Insisting that Transnistria considered itself part of Russia, pro-Kremlin voices accused Sandu and "her Romanian curators" of seeking to unleash a war in the region. Igor Girkin (aka Strelkov), a key intelligence operative in Russia’s 2014 invasion of Ukraine, even claimed Romanian troops were donning Moldovan military uniforms in a bid to start a war. That was followed by a series of false flag terrorist attacks inside Transnistria.

While the disinformation operations calmed down over the summer as Russia suffered heavy losses in Ukraine, the plan to destabilize Moldova remained in place.

As the first anniversary of the war in Ukraine approaches, last week's revelations only increase the chances of the war in Ukraine spilling over into its neighbors. In that sense, Moldova is particularly at risk, due to it not being a member of NATO.

While the events of the past year have exposed the weakness of Russia’s military amid rampant corruption, Moscow does continue to excel at conducting malign operations, and its hybrid approach to warfare allows it to engage in multiple theatres and engineer chaos in many regions, despite being tied up with the war in Ukraine.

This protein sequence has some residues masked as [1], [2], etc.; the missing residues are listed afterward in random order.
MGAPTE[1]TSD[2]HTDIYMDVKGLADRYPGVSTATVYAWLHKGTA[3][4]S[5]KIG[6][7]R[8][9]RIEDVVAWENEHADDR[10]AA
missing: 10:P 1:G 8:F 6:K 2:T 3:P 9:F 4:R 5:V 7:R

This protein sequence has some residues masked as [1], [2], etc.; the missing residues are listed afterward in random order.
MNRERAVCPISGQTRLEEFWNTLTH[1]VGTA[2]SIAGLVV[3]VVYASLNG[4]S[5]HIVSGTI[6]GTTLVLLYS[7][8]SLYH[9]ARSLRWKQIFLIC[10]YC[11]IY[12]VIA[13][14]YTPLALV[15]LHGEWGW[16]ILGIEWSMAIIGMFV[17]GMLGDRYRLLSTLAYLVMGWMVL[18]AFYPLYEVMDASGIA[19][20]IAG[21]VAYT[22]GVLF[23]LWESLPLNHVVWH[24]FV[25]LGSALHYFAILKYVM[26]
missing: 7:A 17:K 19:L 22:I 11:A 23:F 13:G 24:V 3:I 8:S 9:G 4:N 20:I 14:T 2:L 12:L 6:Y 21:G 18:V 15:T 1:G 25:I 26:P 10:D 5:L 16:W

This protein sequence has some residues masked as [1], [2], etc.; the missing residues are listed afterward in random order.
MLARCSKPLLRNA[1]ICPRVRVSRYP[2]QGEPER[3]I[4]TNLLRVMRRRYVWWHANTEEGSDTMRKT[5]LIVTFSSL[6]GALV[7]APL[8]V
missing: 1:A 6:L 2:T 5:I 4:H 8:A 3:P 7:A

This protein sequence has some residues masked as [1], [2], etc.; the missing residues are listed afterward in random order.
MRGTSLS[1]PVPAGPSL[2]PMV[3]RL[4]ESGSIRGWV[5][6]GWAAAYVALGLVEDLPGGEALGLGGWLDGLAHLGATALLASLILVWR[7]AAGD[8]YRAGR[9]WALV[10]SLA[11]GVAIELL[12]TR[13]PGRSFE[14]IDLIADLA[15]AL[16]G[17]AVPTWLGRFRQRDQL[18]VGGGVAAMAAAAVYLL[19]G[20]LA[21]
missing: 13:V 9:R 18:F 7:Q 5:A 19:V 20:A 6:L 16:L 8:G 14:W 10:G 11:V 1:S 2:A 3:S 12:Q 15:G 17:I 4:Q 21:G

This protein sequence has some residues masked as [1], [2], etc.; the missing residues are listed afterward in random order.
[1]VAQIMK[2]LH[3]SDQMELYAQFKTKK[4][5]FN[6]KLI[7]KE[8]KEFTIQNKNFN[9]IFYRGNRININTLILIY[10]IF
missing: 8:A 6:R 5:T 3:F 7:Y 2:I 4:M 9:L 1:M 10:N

Russia's readiness to interfere in another country's domestic affairs is yet another example of why it cannot be allowed to win in Ukraine. Moldova may have survived the collapse of its government, which has already been replaced by a new pro-Western administration, but that won’t stop Russia from plotting operations against Moldova in the future.

The planned Russian coup in Moldova reveals that despite being made a global pariah and subjected to harsh international sanctions for the past year, Russia still feels no need to rein in its behavior. Some experts continue to claim that any harsher response to Russia's actions would serve only to escalate the situation, but this latest attempt to subvert democracy shows that despite walking a fine line, Russia’s egregious behavior continues and is itself escalatory.

This is hardly Russia’s first coup attempt, either, with its agents in recent years attempting to assassinate Montenegro's prime minister, interfere with the Catalonian referendum to weaken Spain, influence the outcome of Scotland's independence referendum, invade Georgia, and perhaps even support a plot to violently overthrow the German government. Above all, of course, Russia illegally annexed Crimea and invaded Ukraine.

Russia's brutal assault on Chechnya in the early 2000s, in which it terrorized the civilian population in Grozny, should have led to its international isolation. But instead, Putin and his regime were allowed to grow stronger, leading to the atrocities unfolding today in Ukraine.

The Kremlin’s revanchist and imperialist ambitions must be quashed and the West must keep arming Ukraine with the weapons it needs for victory as only Russia's total defeat in the conflict will right the course. 

The diplomatic path was always going to be futile with Vladimir Putin and too much time has already been wasted. There is now no more room for error, however. Should Ukraine fall, Moldova will be the next sovereign state to face Russia’s brutal wrath, and it won’t be the last. 

The views expressed in opinion pieces do not necessarily reflect the position of The Moscow Times.